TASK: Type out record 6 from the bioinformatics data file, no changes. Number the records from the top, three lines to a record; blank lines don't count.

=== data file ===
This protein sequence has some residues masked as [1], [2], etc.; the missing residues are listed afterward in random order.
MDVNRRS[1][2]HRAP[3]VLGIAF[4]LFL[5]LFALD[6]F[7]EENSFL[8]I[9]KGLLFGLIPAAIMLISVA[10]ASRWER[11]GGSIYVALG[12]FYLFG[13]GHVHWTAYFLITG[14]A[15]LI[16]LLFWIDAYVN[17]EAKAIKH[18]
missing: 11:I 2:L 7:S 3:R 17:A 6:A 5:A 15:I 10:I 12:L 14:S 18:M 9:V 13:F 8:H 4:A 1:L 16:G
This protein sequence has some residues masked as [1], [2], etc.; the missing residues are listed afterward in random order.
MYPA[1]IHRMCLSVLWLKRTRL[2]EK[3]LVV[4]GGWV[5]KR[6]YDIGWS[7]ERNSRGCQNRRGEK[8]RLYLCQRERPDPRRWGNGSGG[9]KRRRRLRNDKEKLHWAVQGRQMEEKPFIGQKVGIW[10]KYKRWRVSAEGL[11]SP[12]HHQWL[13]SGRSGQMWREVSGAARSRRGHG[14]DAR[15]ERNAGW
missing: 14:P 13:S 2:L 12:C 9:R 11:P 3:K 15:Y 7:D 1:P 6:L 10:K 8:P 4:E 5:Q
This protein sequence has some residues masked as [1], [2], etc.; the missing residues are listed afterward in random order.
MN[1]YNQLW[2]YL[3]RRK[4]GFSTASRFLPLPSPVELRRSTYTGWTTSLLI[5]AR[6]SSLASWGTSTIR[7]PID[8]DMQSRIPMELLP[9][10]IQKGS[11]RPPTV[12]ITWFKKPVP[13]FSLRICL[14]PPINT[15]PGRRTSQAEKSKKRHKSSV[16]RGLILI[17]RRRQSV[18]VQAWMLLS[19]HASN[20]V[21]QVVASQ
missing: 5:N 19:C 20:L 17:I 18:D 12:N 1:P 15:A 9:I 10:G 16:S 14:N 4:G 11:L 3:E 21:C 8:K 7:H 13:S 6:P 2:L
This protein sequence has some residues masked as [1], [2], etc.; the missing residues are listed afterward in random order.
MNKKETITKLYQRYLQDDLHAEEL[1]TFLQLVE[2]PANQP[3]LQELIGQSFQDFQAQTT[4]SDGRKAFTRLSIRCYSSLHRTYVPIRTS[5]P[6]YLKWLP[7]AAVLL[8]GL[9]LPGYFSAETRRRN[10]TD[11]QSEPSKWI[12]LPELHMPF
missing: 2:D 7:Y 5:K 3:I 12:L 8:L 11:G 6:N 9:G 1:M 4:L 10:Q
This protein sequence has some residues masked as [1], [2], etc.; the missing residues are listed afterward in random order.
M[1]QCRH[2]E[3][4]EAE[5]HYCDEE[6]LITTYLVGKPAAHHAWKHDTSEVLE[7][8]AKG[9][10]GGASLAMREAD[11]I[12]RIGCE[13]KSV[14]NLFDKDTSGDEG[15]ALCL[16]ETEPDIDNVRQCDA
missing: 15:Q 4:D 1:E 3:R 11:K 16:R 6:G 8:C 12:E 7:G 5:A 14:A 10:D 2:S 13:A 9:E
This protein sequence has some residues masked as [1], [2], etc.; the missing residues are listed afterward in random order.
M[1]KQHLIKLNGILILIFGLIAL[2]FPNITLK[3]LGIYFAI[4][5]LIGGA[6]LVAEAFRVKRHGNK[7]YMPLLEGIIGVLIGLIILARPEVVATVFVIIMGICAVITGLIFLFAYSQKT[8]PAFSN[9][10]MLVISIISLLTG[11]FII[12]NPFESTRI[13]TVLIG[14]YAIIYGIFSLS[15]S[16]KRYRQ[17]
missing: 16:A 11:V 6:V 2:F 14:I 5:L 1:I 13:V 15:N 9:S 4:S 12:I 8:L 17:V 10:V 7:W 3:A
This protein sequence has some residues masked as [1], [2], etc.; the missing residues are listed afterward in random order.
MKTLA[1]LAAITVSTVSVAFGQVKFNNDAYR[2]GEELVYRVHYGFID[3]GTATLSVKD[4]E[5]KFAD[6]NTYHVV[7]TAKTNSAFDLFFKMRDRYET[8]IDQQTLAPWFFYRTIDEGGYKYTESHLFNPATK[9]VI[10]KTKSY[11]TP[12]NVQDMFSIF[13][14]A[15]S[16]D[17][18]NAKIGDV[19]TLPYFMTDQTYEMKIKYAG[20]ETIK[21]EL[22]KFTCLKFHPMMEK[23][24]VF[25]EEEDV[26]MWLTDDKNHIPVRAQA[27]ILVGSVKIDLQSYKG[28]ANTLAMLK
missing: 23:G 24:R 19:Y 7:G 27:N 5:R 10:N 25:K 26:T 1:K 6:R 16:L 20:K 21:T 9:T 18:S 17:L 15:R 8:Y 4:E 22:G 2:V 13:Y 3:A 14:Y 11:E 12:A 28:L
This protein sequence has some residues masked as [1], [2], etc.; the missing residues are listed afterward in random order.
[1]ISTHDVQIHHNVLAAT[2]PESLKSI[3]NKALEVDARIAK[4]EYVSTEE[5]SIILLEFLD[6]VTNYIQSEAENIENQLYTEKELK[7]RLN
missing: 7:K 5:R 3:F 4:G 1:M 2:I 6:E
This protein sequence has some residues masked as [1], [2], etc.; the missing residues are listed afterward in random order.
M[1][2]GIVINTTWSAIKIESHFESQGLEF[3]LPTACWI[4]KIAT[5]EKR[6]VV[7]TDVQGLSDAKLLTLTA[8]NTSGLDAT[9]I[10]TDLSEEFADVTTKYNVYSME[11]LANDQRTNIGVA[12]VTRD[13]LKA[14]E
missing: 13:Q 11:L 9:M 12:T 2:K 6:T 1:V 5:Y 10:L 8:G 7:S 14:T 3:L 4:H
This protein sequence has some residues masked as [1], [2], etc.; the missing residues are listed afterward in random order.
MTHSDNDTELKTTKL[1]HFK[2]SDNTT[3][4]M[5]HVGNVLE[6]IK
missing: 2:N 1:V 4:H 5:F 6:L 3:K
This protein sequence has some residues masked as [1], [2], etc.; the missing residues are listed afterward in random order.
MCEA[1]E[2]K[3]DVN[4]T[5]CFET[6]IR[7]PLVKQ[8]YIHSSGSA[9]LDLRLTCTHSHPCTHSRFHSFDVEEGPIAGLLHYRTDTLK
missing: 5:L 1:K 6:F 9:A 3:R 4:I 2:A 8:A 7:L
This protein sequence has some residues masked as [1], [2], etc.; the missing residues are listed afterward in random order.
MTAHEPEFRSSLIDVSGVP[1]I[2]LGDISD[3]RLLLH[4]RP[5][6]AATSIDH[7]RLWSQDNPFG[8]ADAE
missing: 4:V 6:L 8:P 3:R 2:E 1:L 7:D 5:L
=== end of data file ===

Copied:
This protein sequence has some residues masked as [1], [2], etc.; the missing residues are listed afterward in random order.
M[1]KQHLIKLNGILILIFGLIAL[2]FPNITLK[3]LGIYFAI[4][5]LIGGA[6]LVAEAFRVKRHGNK[7]YMPLLEGIIGVLIGLIILARPEVVATVFVIIMGICAVITGLIFLFAYSQKT[8]PAFSN[9][10]MLVISIISLLTG[11]FII[12]NPFESTRI[13]TVLIG[14]YAIIYGIFSLS[15]S[16]KRYRQ[17]
missing: 16:A 11:V 6:V 2:F 14:I 5:L 1:I 13:V 15:N 9:S 4:S 12:I 8:L 17:V 10:V 7:W 3:A